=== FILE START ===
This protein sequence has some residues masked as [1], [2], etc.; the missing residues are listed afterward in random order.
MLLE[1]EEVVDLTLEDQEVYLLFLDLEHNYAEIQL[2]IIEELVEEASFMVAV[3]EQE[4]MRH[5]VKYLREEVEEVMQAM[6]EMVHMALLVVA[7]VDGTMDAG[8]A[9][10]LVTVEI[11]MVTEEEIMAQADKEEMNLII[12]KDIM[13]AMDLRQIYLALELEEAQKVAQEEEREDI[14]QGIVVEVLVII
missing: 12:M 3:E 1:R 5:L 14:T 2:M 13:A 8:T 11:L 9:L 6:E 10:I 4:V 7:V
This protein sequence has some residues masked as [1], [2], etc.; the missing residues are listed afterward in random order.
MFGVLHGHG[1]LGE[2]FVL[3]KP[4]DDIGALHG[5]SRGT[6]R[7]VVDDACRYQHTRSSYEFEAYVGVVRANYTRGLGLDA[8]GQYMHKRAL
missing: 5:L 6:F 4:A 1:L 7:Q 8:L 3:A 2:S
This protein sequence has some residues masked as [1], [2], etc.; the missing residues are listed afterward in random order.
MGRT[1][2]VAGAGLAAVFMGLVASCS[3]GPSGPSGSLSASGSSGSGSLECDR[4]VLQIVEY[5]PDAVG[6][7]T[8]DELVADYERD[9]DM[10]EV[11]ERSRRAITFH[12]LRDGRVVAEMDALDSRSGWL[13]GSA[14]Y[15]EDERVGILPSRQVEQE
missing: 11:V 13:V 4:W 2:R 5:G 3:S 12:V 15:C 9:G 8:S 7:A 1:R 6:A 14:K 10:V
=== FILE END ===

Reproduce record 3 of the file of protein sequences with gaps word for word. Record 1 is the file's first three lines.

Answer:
This protein sequence has some residues masked as [1], [2], etc.; the missing residues are listed afterward in random order.
MGRT[1][2]VAGAGLAAVFMGLVASCS[3]GPSGPSGSLSASGSSGSGSLECDR[4]VLQIVEY[5]PDAVG[6][7]T[8]DELVADYERD[9]DM[10]EV[11]ERSRRAITFH[12]LRDGRVVAEMDALDSRSGWL[13]GSA[14]Y[15]EDERVGILPSRQVEQE
missing: 11:V 13:V 4:W 2:R 5:G 3:S 12:V 15:C 9:G 8:S 7:A 1:R 6:A 14:K 10:V